Today’s blog will cover Step 3: Root Cause Analysis. Just like defining the current condition, this is not a sit-down exercise. Once at the workplace, while observing processes, you can utilize a method known as the “5 Whys.” This method provides a level of inquiry deep enough to get to the root cause of a problem by asking “Why?” five times. Each Why question is dependent upon the answer to the previous question. It goes something like this:
My college-age son just received a failing grade on an advanced calculus exam. My assumption was that he is in over his head by taking too difficult a course. But, I must get at the root cause for his failing grade before I can give him any advice on what to do.
Question 1: Why did you not score well on the quiz?
Answer: I didn’t study.
Question 2: Why did you not to study?
Answer: I overslept the morning of the quiz.
Question 3: Why did you oversleep?
Answer: I stayed up too late the night before.
Question 4: Why were you up so late?
Answer: I was socializing.
Question 5: Why were you socializing instead of thinking about your studies?
Clearly from this answer, I will take a different course of action than what I originally planned.
Recall the phlebotomy problem statement from our previous example and on-going discussion:
Phlebotomy draws by nursing staff often result in the wrong tube being used. The problem started about 12 months ago when the laboratory issued 4 different reference guides and did not include photos. This has resulted in re-draws of 25% and an increase in TAT of 50%.
The 5 Whys for this problem could look like this:
Question 1: Why did the nurse use the wrong tube?
Answer: She was confused about which tube was correct to use.
Question 2: Why was she confused?
Answer: She could not find the answer in the lab guide.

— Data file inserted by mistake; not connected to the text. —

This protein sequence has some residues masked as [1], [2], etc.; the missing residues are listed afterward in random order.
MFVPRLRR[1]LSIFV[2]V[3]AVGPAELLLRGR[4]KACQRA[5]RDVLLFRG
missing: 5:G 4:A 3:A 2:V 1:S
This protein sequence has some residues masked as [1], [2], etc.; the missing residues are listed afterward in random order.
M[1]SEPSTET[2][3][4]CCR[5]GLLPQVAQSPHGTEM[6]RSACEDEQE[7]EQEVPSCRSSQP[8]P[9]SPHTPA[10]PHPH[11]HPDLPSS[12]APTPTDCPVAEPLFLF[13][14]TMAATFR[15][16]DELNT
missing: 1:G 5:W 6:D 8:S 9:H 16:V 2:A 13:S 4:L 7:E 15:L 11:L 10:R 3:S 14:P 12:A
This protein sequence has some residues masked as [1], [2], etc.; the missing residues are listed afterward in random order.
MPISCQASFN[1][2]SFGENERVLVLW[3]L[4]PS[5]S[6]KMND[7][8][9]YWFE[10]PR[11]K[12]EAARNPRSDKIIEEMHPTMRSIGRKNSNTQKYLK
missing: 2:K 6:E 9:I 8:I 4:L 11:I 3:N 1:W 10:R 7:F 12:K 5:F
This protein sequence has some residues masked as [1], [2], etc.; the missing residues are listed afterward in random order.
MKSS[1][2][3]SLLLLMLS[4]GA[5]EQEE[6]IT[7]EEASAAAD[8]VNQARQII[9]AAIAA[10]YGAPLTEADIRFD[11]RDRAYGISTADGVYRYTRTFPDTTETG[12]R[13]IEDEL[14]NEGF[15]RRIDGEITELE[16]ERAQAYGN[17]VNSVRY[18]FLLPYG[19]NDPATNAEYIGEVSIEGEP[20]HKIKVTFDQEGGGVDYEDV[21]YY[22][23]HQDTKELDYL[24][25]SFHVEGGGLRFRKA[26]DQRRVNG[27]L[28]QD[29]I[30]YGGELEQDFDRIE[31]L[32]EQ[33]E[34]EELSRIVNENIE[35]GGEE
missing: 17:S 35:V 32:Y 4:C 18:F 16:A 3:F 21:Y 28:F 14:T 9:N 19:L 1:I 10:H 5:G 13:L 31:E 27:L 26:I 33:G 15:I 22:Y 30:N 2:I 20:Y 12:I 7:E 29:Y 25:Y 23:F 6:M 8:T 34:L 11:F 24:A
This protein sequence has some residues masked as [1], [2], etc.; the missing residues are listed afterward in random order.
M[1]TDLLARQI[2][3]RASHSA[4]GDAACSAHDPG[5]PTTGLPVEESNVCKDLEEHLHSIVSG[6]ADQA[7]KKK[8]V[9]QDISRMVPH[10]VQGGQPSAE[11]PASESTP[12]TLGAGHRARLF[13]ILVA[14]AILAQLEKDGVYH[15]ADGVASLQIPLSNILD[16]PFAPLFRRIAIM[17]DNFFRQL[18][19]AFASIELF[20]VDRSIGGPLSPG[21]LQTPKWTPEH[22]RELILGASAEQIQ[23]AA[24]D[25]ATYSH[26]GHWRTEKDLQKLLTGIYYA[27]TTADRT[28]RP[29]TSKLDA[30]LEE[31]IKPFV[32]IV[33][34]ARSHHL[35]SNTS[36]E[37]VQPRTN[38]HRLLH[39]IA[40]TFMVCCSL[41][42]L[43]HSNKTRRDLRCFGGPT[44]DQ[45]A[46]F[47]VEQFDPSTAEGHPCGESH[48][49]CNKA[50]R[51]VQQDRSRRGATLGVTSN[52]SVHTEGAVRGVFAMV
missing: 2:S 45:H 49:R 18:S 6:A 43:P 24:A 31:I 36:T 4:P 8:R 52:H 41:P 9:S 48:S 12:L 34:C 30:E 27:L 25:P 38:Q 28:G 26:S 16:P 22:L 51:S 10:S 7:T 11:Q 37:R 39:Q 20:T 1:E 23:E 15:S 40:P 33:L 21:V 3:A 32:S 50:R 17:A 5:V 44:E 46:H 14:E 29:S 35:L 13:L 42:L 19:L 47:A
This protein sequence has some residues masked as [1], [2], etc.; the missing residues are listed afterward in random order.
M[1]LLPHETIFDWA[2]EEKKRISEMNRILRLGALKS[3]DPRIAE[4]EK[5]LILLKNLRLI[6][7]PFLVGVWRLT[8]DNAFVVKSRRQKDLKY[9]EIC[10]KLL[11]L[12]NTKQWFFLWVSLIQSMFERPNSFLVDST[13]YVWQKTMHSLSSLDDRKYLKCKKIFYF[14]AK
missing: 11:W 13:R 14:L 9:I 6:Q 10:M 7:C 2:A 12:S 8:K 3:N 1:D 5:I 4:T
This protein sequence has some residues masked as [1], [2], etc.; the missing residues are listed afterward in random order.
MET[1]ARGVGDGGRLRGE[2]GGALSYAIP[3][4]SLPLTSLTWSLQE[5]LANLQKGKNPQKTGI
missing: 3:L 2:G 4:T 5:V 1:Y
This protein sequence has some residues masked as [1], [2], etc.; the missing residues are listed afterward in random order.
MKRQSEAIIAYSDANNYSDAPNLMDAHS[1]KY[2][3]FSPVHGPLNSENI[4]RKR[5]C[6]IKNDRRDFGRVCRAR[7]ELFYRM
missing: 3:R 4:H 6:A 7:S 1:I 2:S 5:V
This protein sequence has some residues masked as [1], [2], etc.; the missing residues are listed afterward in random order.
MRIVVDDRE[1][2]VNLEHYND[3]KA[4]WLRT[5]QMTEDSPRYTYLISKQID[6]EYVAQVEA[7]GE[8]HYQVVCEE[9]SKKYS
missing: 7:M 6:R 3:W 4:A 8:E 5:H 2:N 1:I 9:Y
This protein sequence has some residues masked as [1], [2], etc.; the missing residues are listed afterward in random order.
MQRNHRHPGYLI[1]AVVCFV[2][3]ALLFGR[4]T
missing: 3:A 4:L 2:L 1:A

Question 3: Why couldn’t she find it in the guide?
Answer: She stopped looking after 5 minutes.
Question 4: Why did she stop after 5 minutes?
Answer: She did not have time to look in all 4 guides.
Question 5: Why are there 4 reference guides?
Now, we know that we have to focus our problem-solving efforts on the reference guides. Jumping to solutions too quickly can mean solving the wrong problem or merely alleviating a symptom and not the problem. Use the “5 Whys” as skillfully as a surgeon uses his scalpel and you will be well on your way to effective problem solving.
Next week we will continue our walk through each step in A3 problem solving with Part 4 – Target Condition and Countermeasures.
UPDATE – CONTINUE READING THIS SERIES:
- A3 PROBLEM SOLVING STEP 4 – TARGET CONDITION AND COUNTERMEASURES
- A3 PROBLEM SOLVING STEP 5 – IMPLEMENTATION PLAN
Today’s blog was written by Dan Littlefield, Director at HPP.
Dan has 30 years of healthcare experience in many clinical and leadership roles. He leads Lean and process improvement consulting engagements for HPP. His experience includes deploying Lean across numerous healthcare disciplines including Imaging, Laboratory, Nursing, Pharmacy, and Physician Offices. Dan began his healthcare career as a nuclear pharmacist and has also severed as Director of Operations, responsible for 13 facilities. He has been a featured speaker at a variety of healthcare industry events.
Dan holds a Master’s Degree in Business Administration from the University of Pittsburgh, Bachelor’s Degree in Pharmacy from Purdue University and a Specialty Certification in Nuclear Pharmacy from Butler University.